Keeping historical treasures

A Victoria Cross medal set, one of Canada’s earliest goalie masks and awork by Tom Thomson that almost ended up in the trash, are among thetreasures owned by Canadian Museum of Civilization and the Canadian WarMuseum for all to enjoy.

 

A Victoria Cross medal set, one of Canada’s earliest goalie masks and a work by Tom Thomson that almost ended up in the trash, are among the treasures owned by Canadian Museum of Civilization and the Canadian War Museum for all to enjoy.

 

None of this would have been possible without the Canadian Museum of Civilization Corp.’s National Collection Fund.

 

“The museum is charged with collecting and preserving objects for future generations,” said Mark O’Neill, vice-president of the Canadian Museum of Civilization Corp. and director general of the Canadian War Museum. “The artifacts tell our stories and define our country.”

 

While Canadians do donate artifacts, the museum has missed out on many opportunities to acquire important pieces due to the lack of funds, O’Neill said. These pieces have often fallen into the hands of private collectors, sometimes in other countries – a loss for all Canadians.

Four years ago, the fund was established to acquire historic objects for preservation and public access.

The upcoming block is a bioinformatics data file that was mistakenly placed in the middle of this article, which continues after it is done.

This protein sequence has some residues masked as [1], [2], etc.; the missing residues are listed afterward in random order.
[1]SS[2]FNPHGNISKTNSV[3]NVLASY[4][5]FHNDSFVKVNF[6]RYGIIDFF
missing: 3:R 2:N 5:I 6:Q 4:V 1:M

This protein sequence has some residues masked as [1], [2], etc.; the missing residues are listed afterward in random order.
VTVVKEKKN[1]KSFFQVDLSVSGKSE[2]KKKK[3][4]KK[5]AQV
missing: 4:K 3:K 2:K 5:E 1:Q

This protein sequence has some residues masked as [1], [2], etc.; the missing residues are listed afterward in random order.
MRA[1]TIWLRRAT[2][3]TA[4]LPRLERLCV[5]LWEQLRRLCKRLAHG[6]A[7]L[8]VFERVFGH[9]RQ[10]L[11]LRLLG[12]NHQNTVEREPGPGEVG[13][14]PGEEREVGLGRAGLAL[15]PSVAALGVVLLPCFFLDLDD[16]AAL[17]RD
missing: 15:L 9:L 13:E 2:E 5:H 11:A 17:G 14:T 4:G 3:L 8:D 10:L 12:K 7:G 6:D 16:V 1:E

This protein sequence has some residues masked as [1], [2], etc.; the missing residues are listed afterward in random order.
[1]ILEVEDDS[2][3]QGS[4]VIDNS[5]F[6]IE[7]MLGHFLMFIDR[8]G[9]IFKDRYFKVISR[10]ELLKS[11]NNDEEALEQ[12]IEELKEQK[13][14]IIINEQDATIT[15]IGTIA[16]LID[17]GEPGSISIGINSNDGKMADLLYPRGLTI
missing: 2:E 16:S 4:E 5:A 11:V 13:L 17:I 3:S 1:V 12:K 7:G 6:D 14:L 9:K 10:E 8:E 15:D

Several treasures displayed at the war museum yesterday – the Lt. Col. Shankland Victoria Cross medal set, Montreal Canadiens Jacques Plante’s pretzel design goalie mask, a watercolour by Tom Thomson, and Shaman Revealed, a print by Ningeokuluk Teevee – would not have been purchased without the fund, said O’Neill.

The medal set – “the highest medal awarded for valour,” O’Neill said – was purchased by the museum for $288,000.

“It’s a great Canadian story,” he said. “When people engage with an artifact, they learn something about who they are.”

While the Jacques Plante mask, “tells a very important story about how sports evolved in Canada,” O’Neill said, The Foot Path of Peace was thrown out by a dissatisfied Thomson, but later rescued from the garbage, said war museum assistant historian Dr. Amber Lloydlangston.

Monday’s event announced a fundraiser for the National Collection Fund, the fourth annual history costume ball – themed The Great Canadian Adventure – at the war museum on Oct. 28. Entertainment includes the Floyd Hutchinson Jazz Quintet, the Stevens and Kennedy band and actors playing Canadian adventurers, from lumberjacks to fur traders.

 
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